Happy Monday, Broadsheet readers. Today we learn how Apple “doubled” the number of women on its leadership team overnight, and why critics have found another reason to complain about Hillary Clinton’s income. Read on for an alternative approach to achieving gender balance in leadership positions. Have a great start to the week!
• NBA Union chief talks gender barriers. Michele Roberts was a long shot to take over the NBA player’s union — just one of 300 candidates. But despite her lack of sports and labor relations experience, she convinced players that she would be their best advocate. Roberts will be taking over the post after longtime director Billy Hunter was ousted over charges of mismanagement and abuse of power. Her goal: Bring a level of transparency to the organization that she feels has been missing for years.
ALSO IN THE HEADLINES
• Google takes a page from DARPA’s secret book. Regina Dugan, the former head of the U.S. Department of Defense’s tech research arm DARPA, is now helping Google invent the next generation of mobile wonders. While Dugan is keeping specific details under wraps, she told Fortune’s Miguel Helft: “Here we don’t tinker. We build new things, sometimes seemingly impossible things.”
• Apple “doubled” the number of women on its leadership team. Well, not quite, but the iPhone maker did update the webpage of its “leadership” team to include the company’s five vice presidents. Two of them are women. The sudden decision to post VPs on Apple’s official leadership page — just days after the company released dismal employee diversity data — is being criticized as a ploy to appear more diverse.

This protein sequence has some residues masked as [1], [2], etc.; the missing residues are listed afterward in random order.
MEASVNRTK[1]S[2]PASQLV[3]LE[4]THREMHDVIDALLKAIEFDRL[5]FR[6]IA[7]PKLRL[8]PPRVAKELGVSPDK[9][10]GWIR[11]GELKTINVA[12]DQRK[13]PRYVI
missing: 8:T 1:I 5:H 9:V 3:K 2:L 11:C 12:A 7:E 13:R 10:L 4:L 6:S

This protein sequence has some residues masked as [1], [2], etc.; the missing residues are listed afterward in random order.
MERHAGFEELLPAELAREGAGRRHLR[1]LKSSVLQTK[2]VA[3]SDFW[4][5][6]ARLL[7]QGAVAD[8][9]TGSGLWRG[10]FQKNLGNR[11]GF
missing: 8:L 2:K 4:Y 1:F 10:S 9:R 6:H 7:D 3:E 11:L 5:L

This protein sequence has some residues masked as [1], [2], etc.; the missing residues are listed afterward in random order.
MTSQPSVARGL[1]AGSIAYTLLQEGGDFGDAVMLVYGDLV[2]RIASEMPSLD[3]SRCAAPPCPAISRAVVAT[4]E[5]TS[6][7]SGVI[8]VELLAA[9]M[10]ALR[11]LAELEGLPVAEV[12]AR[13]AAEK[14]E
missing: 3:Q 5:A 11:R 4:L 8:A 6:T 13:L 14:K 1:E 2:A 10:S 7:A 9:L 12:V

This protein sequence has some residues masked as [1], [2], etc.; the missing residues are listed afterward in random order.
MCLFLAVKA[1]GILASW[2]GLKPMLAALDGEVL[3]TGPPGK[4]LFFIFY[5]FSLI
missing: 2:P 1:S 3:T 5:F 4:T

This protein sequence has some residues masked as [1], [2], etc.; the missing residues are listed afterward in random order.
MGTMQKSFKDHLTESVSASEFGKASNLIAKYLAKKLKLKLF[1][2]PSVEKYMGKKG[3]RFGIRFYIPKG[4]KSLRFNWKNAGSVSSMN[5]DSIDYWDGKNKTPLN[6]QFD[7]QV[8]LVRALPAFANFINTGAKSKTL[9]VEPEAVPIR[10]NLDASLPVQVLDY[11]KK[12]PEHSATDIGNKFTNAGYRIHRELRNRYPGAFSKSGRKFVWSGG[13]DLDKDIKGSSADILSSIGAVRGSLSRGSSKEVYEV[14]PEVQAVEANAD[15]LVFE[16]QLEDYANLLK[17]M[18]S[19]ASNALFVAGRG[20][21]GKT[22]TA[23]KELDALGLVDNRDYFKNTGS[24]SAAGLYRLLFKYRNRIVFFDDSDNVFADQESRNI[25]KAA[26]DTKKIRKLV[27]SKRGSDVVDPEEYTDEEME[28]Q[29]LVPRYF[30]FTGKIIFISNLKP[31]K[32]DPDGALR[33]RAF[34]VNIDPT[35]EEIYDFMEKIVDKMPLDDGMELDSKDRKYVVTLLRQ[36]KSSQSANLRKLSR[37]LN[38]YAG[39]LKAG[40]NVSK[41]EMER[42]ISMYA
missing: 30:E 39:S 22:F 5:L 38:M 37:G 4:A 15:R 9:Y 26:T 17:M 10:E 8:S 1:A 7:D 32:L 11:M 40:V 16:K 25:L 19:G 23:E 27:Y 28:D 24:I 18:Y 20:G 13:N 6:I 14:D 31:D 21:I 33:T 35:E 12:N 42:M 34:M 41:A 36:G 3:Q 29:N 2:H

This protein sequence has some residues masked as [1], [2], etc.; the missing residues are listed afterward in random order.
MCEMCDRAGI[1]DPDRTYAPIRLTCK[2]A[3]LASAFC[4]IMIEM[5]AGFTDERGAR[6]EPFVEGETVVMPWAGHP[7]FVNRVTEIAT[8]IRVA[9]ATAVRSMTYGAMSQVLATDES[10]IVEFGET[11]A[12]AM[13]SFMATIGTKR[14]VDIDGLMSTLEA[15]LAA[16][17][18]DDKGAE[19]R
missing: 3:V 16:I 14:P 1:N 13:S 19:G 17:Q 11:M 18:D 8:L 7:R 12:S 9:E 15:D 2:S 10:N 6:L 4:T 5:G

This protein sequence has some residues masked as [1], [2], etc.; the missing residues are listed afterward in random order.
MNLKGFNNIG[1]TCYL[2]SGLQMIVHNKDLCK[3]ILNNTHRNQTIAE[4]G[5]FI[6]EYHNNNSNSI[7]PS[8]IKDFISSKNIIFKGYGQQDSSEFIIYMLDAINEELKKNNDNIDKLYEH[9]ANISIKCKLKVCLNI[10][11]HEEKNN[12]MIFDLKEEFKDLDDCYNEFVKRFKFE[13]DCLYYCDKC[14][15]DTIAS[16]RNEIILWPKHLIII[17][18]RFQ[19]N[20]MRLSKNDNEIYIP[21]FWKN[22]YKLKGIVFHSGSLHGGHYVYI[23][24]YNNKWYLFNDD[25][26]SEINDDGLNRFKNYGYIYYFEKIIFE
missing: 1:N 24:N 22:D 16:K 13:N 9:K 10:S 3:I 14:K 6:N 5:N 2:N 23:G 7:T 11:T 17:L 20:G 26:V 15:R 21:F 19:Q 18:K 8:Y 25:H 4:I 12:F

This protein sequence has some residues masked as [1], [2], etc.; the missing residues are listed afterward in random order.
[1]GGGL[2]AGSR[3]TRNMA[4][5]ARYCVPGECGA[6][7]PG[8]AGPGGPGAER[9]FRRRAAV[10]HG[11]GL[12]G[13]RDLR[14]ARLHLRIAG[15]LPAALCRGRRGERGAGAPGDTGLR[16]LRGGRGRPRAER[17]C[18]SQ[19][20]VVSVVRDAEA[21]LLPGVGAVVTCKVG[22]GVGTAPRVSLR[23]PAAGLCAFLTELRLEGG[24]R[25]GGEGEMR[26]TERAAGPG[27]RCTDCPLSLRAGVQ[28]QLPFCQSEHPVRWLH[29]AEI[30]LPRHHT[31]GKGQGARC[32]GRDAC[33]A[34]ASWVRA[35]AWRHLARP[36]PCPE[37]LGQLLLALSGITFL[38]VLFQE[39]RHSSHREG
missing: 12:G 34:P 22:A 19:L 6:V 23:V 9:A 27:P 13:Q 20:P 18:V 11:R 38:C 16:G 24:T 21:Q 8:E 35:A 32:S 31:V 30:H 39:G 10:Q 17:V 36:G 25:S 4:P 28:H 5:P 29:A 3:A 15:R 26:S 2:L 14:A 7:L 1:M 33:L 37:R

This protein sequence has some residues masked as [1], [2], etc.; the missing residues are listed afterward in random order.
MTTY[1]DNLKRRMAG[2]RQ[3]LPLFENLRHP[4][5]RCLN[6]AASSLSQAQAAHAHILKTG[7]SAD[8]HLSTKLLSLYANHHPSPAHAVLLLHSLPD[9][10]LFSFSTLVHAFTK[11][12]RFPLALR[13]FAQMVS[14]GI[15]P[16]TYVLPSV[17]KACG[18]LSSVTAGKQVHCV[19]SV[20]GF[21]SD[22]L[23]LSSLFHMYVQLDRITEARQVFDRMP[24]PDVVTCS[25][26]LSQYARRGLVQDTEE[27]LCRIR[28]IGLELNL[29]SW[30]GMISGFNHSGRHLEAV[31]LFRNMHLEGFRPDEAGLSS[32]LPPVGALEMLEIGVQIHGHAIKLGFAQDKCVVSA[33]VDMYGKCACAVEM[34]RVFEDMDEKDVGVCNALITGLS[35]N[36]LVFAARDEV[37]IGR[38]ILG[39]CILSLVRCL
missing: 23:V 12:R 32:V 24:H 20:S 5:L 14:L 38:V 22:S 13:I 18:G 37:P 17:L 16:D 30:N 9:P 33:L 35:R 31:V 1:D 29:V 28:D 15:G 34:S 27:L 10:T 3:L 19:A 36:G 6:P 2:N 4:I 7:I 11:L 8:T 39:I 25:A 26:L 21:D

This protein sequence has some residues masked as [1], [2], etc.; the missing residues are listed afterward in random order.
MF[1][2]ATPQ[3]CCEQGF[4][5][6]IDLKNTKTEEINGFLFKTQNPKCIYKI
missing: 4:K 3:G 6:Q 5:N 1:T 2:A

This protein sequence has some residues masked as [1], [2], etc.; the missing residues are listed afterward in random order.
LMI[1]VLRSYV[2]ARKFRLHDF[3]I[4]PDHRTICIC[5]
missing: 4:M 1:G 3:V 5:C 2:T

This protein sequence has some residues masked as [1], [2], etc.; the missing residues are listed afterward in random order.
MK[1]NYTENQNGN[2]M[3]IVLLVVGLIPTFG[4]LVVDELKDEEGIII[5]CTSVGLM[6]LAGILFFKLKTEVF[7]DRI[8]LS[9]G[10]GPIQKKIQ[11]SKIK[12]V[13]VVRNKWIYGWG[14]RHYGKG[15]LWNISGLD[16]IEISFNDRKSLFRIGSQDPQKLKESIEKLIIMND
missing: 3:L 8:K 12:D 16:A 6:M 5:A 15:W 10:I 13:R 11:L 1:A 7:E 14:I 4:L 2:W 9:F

• Uber may be helping women break into the taxi industry. More women may choose to drive for UberX than to drive in the traditional taxi industry because Uber’s mobile platform minimizes danger, writes The Atlantic’s Conor Friedersdorf. Being able to select whom they pick up and from what areas of town makes the job a lot more attractive to women who may feel vulnerable picking up strangers.
• Criticism of Hillary Clinton’s pay continues. The presumptive presidential candidate not only asks for around $200,000 to speak publicly, but she also has expensive transportation and lodging requirements. Private jets and luxury hotels, according to documents obtained by the Las Vegas Review-Journal.
Las Vegas Review-Journal
• QVC Exec: Work-life balance is self-defined. Claire Watts, the head of QVC’s U.S. operations, told the Wall Street Journal that work-life balance is attainable, but only based on your personal requirements. “I don’t think there’s any one standard for work life balance. It is a very personal decision.”
Why “leaning in” isn’t enough
Women allow men to earn a majority of top jobs by not “sitting at the table” and sometimes “leaving before they leave,” Facebook COO Sheryl Sandberg wrote last year in Lean In. Now, a new book by two European professors offers another angle to the discussion.
“The gender gap in leadership persists because most people — including the very men and women who have the authority and influence to do something about it — do not believe that they can do anything about it,” Lynn Roseberry and Johan Roos wrote this weekend in The Daily Beast about their new book Bridging The Gender Gap.